4. It is no doubt that MP3.com is the most popular web site for independent musicians. I tried real hard to encourage musicians from other sites (especially IUMA and AmpCast) to take the survey, only to discover that most of them also had an artist page at MP3.com! It is not unlikely that the focus on earnings and charts at MP3.com has been attractive to quite many musicians. (When both MP3.com and JavaMusic discontinue royalties January 2003, it will be interesting to see which sites most artists prefer!) - The results for 2002 show an increasing number of artists moving away from MP3.com and landing at AmpCast or JavaMusic. Many artists have expressed that they don't like the increasing commercial side of MP3.com - with popup ads and focus on artist celebrities, and they prefer sites with a different attitude. There are more web sites for artists than my list is covering, but I believe the most important ones are included.
5. Then I wanted to find out which web sites the artists like best, and the stats above confirms that many artists have moved their interest from MP3.com to AmpCast and JavaMusic during 2002
6. In the 2001 survey we saw that half of the artists spent from three to ten (or more) hours each week working with their music web sites. And then the time spent composing the music, is not included! Some artists may have included time they spend listening to other artists, but I consider this as an valuable investment, too. When we take a look at the 2002 results, we see that there is a tendency for artists to spend less time on their artist pages on the web. Messageboards around the web show that there are more frustrated artists now then one to two years ago, and it is likely that they also put less energy into their presence on the web than before.
7. Look at this! 40% of the artists have spent a total of four weeks or more working with their artist pages and promotion trying to become successful on the web. That is more than a whole working month! And when we know that almost 60% of these artists have been present on the web for less than a year, we get the picture... Time is money, right? The results for 2001 and 2002 are almost equal.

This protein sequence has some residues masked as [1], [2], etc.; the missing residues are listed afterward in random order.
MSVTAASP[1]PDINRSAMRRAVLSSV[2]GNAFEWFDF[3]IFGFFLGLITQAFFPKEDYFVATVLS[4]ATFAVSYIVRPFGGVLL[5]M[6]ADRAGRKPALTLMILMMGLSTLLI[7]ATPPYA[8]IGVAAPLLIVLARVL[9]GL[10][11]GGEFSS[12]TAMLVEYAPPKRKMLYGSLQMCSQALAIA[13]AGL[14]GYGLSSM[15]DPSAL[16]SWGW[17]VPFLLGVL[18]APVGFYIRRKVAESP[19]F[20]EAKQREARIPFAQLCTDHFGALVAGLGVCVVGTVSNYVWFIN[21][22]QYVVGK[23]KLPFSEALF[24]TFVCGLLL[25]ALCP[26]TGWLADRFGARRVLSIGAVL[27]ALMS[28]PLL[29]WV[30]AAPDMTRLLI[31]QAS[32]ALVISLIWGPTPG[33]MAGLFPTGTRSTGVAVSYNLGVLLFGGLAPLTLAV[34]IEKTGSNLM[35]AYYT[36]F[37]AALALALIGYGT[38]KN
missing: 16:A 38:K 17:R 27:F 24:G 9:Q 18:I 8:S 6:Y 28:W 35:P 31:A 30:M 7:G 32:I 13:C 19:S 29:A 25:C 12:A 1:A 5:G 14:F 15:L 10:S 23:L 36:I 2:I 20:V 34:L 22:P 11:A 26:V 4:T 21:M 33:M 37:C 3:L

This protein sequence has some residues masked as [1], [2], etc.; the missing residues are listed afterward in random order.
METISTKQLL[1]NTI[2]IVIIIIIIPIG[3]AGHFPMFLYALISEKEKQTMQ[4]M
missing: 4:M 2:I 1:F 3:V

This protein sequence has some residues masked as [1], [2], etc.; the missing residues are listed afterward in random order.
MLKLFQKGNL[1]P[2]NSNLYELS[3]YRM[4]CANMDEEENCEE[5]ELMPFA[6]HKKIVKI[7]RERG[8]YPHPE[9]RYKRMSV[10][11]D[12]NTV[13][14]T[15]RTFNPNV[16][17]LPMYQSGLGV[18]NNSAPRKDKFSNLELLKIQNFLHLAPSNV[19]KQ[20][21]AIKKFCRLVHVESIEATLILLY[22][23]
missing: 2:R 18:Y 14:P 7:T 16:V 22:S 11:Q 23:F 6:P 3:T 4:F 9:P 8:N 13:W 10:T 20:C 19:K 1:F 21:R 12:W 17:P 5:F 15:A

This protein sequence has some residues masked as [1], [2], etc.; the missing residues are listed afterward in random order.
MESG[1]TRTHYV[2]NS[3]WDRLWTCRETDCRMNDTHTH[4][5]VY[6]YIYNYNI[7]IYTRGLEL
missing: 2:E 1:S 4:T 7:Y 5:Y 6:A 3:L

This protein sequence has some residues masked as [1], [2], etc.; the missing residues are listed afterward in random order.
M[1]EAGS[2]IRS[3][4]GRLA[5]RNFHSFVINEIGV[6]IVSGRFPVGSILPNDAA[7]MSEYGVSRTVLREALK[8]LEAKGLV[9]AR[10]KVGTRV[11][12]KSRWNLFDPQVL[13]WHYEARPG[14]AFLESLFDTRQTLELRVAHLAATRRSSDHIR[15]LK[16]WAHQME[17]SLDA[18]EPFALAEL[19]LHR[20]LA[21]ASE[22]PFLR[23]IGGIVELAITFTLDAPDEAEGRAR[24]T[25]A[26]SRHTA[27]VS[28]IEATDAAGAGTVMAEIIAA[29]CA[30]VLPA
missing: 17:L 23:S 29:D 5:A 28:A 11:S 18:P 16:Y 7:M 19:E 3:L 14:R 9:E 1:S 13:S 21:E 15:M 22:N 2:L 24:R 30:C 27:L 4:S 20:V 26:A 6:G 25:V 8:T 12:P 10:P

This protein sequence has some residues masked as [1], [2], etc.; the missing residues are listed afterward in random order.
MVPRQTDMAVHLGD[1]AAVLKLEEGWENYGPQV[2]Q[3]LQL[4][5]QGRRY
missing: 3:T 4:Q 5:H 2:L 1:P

8. One out of five artists do not pay for any services or promotion in order to become successful. But we know that membership with a subscription fee is becoming more and more common, even if you don't receive any royalties when your music is played.
- What we can read from the figures here, is that almost 60% of the artists have spent $50-$100 or more on their web activities so far, and the numbers are a little higher for 2002 than it was for 2001. It will be interesting to see how this balance is going to change with the new (not virtual) reality on the web in 2003!
9. 3 out of 5 artists have received nothing or less than $50 as income from their artist pages and presence on the web. - If we compare this to how much time our artists have invested in their web activities (question 6 and 7), we understand who should be credited for the survival of our beloved music site companies ;-) The numbers for 2002 show that the paid out royalties to artists was less in 2002 than 2001.
10. With millions of potential listeneres out there, the important question is: How do you get more people to visit your artist page? From the answers, we see that there is not only one method that works, but several. There are four activities that stand out, and they all have something important in common: personal contact (which is the oposite of spamming) is the key.
11. I would guess that most artists on the web have spent countless hours trying to figure out how they can reach new fans. The answer is not easy. Above are some of the activities our musical friends have found nothing but a waste of time... In the lead are participating in forums and leaving a link in order that other readers will click it... Well, it seems that most of don't ; ) After that comes personal e-mails. You know the kind of message that says "Check out my new track!" Why should we? Why should we expect this track to be so outstanding? This kind of messages to people you don't know, is just like spam, isn't it? - One of the changes from 2001 to 2002 is that many of the socalled rotation stations at MP3.com disappeared because MP3.com banned them. They were a part of the "gaming community", and MP3.com did their best to get rid of this bad habit. (Playing someone's music not because you enjoy it, but because you are helping him to get many plays and high chart positions, is considered gaming and therefore forbidden.